All we can do then is to do peripheral prevention of the fire spreading. But that is becoming even more problematic for us because the deeper it’s in, the thicker it is, the more difficult it is to contain and when the fire jumps, it creates other risks for us.
How Western Cape communities came to the aid of Pringle Bay
We’ve had a number of fires, but two very big ones. We’re entering day five, both on the Pringle Bay side of Overstrand and then 120 kilometres on the other side of Overstrand, close to Pearly Beach and Buffelsjags. So, our resources are spread across the two sections. We have agreements with municipalities around us, but we are being supported by the city of Cape Town, the town of George, the town of Swartland, which is completely on the other side on the West Coast. We have Cape Agulhas, we’ve got Swellendam, we have the Eden District Municipality coming all the way from Knysna.
So, we really are covered and assisted across a spectrum, not asking any questions, but coming in, assisting with water, with vehicles, with feet on the ground, with logistical support. It is just amazing how the firefighters actually get it right to look beyond and to just focus on getting the fire out. I think this is exactly what fires do. They bring people together.
In the Pringle Bay area, we’ve had four houses that were completely gutted. One of the stories around this is about one of our volunteer firefighters who, while he was fighting a fire a distance away, his own house burned down. I will never forget the devastation on his face when he realised that his house was gone.
But it’s also interesting how the community is rallying around him and assisting. So, there we lost four structures, quite big structures. We’ve had other areas where one room or one garage or one chalet was damaged. But also then the smoke damage, smoke in the houses, that smell of fire that is currently hanging in the air across my municipality is quite something different.
Volunteer firefighters and farmers with ‘bakkie sakkies’ all jumped in
On the Pringle Bay side, we’ve got a very good team of volunteers. They’re doing excellent work around the clock. It’s a permanent volunteer structure. On the Pearly Beach side, we also have volunteers; they’re a special breed there. Volunteer firefighting groups from different towns offered their services and that came in.
The farmers of the Perley Beach area who volunteered, need a special mention. There was no way that we would have been able to fight the fires without them. Despite the vehicle support that we got from all the other municipalities, we would not have coped without 30 to 40 farmers, with “bakkie sakkies”. It’s a bakkie, and then it has a small little trailer at the back, that is why we call them “bakkie sakkies”. To see how they just got in there.The night before last, I was in the veld till about 11:30 with them and they didn’t go home. They didn’t moan. They just continued and said, ‘This is who we are. This is what is facing us and we’re going to do this collectively.’ It actually makes one quite emotional to see how these people got together. They don’t need to do it. They don’t need to step out, but they decided we’re in it together and together we will win this one.”
Lessons for the future, better management of alien vegetation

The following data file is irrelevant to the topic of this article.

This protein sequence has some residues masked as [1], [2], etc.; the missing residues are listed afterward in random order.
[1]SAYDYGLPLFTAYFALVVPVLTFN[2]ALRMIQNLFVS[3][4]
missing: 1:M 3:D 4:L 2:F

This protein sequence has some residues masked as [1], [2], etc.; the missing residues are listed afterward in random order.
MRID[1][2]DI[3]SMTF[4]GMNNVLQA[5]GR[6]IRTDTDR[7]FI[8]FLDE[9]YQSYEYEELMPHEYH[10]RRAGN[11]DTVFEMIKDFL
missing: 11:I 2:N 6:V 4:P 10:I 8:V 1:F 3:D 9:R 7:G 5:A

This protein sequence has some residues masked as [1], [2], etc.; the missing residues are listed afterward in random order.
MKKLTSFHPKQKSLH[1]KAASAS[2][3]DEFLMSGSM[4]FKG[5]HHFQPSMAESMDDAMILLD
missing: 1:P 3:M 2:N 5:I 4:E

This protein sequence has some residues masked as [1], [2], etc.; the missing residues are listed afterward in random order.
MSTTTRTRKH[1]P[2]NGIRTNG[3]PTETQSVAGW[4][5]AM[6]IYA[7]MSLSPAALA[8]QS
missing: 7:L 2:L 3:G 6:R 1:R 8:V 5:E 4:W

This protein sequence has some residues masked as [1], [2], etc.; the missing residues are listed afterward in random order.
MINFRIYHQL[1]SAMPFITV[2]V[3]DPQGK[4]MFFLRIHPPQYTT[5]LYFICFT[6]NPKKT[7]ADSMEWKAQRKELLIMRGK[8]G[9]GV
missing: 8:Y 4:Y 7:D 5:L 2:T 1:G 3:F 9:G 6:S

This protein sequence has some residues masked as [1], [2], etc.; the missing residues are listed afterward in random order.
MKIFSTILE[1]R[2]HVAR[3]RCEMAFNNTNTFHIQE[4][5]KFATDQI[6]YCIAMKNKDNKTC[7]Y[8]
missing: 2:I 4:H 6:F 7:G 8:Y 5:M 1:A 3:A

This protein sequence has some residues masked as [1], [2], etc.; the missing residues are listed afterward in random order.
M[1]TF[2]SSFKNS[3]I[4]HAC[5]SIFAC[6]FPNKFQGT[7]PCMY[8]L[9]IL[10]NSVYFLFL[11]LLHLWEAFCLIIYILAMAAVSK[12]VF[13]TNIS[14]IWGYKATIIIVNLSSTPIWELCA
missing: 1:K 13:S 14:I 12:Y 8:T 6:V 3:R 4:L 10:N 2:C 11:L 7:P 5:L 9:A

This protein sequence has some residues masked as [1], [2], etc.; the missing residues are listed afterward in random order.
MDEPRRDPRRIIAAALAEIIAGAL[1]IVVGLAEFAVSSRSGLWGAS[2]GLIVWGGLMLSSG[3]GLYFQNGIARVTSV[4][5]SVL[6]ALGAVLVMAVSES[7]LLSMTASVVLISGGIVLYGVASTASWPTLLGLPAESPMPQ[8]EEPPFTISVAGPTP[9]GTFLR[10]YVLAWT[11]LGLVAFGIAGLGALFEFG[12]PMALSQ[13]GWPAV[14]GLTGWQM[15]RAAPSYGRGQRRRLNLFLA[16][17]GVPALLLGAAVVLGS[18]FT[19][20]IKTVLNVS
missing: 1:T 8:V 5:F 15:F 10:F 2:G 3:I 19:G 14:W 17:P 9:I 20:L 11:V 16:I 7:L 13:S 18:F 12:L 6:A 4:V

I think there are lessons on an operational level that we need to take forward. These will predominantly be on how we manage alien vegetation and clear the area. This is impacted by climate change, which we can never discount. In this regard, there are some areas of fynbos that need to burn regularly for the fynbos to grow.
However, some of these areas haven’t burnt in 30 years. There was an argument in that specific area that they did not want controlled burns so that we can create buffer spaces. So, I think that’s a takeaway from there. But the bigger takeaway really is the social response.
In terms of the social response, the way in which the community came together to provide food and serve, and the ratepayers’ organisations, you name it, they were there. Nobody asked a question. They’re providing three meals a day to 120 boots on the ground. They’re providing eye drops. You wouldn’t believe we go through millions of bottles of eye drops during fire season and how the pharmacies and big retailers got together. One, for example, said, ‘Here is an amount. It’s on credit for you. Buy what you need,’ and I think that really helps. That really says when the chips are down, the people of Overstrand can overcome everything as a team.
The troop of 70 Hangklip baboons survived, some are injured
The baboons make for a different kind of conversation, a very interesting one, and quite sad actually. I was particularly concerned about the Hangklip baboon troop, which is 70 strong. At one point, we could only account for 26. However, one of the volunteer groups later found the rest. As far as I’m aware, no baboons were killed in the fire, but some were injured. I need to get an update on that. Some of the baboons fled, while others came back. The fact that the volunteer groups dealing with baboons can account for all 70 at this time is very important to me.
*Frank Douglass is a firefighter who lost his home, vehicle and all his belongings in the fire while he was helping other people. He and his wife Marelize are the caretakers of Searfarm, a private Coastal Nature Reserve between Pringle Bay and Betty’s bay. Funds are being raised to help them and donations can be made to the family’s Capitec account, or cash donations at Coffee, On Clarence (Betty’s Bay).